And the weak spirit quickens to rebel
For the bent golden-rod and the lost sea smell

Today Karin and I went to the beach. Despite living so close to it Karin rarely goes, because Ami is not a strong swimmer and doesn't like to go into the ocean. I'm not a strong swimmer in the competitive sense, but I like water and feel secure in my ability to keep my head above it. And I'm fascinated by the ocean. I grew up in beautiful land-locked Nebraska, and never saw an ocean until I was in my 30s. I was (and am still) impressed by it--so much water, and it's all moving. Swimming in the ocean is a salty, eye-stinging treat.

The first order of business, when we got to the beach and spread out our towels, was to anoint ourselves with sunscreen. I slathered it on thick, because I never go sunbathing, rarely go swimming, and have 100% German ancestry, resulting in large expanses of pasty-white, easily-burned skin. Then we went into the water and played our favorite game of finding a place where we were just over our heads if we stood on the bottom and try to keep our heads above water when the waves came in. There's an art to it, you see--you are floating on the surface of the water, and looking seaward you can see the waves move in, and when a big one approaches you jump or swim or whatever to keep above the peak and as the wave passes you have a moment of being on the crest of the wave, looking down as it passes. If you mistime your jump, on the other hand, you get slapped in the face by a mass of salt water. It's a lot of fun.

In between wave-jumping sessions we wandered up and down the beach and Karin helped me look for pretty sea shells. Some of the nicest ones I threw back because they still had inhabitants. But in the end I got a few handfuls, some of them intact shells and others interestingly shaped fragments.

We also discussed what we considered one of the nicest features of the beach: It has a horizon line. This probably only makes sense to other children of the Plains, but growing up in Nebraska one takes for granted the fact that half the earth is made of sky, and that the end of the world is a flat line off in the distance. The tree-choked hills of New Jersey are pretty, but too close in for comfort. Karin's lived in the East for about 15 years now and still hasn't completely adjusted. But on the beach everything is flat and covered with sky, which renders it homelike, in spite of the unnaturally large amount of water lapping around one's ankles.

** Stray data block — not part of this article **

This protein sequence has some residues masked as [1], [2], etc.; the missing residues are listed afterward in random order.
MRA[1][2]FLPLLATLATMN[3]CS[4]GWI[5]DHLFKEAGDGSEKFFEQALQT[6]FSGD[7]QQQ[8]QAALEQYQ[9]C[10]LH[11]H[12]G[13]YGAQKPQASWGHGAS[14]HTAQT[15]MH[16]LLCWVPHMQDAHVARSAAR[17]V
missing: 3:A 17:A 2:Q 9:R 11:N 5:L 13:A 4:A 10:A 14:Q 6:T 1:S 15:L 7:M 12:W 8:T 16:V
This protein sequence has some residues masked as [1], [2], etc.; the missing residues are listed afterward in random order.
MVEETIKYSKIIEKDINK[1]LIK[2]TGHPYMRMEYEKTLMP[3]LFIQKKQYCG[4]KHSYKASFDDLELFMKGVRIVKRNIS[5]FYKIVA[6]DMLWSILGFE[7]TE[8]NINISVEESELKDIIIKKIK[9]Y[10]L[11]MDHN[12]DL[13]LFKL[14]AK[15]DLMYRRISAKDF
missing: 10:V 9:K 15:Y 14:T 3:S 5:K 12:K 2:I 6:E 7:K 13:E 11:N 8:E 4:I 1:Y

Eventually we packed up and headed home. After a shower and a change we quickly made dinner (grilled sausages, grilled sweet corn, tomatoes with fresh basil, and Balinese cucumber salad) and the three of us headed off to Karin's university where there was a free chamber music concert by a group called the Simon String Quartet. I know very little about classical music but I like to listen to it, and since most of my collection is of symphonies listening to quartets was an adventure.

The program was Hayden's String Quartet in F Major, Opus 20, no. 5; Ravel's String Quartet in F Major, and Beethoven's String Quartet in A Minor, Op. 132. At the intermission Ami mentioned that the Ravel was his favorite string quartet ever, and I liked it the best of the three I heard. The Beethoven was also very nice, but I'm afraid the Hayden didn't do much for me. I saved the program in hopes of finding a recording of the Ravel quartet at a later date.

When we got home I checked the state of my skin and was pleased to see that I had only a light touch of pink on my face and shoulders. I would have preferred to have gotten away sun-burn free, but I'm not going to complain. We are supposed to go to a picnic help by the rpg club Karin and Ami belong to on Sunday, so I will wear a hat, or sunscreen, or both, to keep things from getting worse.
daidoji_gisei: (Default)
Thanks to [livejournal.com profile] heiwako, I can now start assembling my life soundtrack. ;-)

Your Theme Song is Back in Black by AC/DC

"Back in black, I hit the sack,
I've been too long, I'm glad to be back"

Things sometimes get really crazy for you, and sometimes you have to get away from all the chaos.
But each time you stage your comeback, it's even better than the last!


daidoji_gisei: (Default)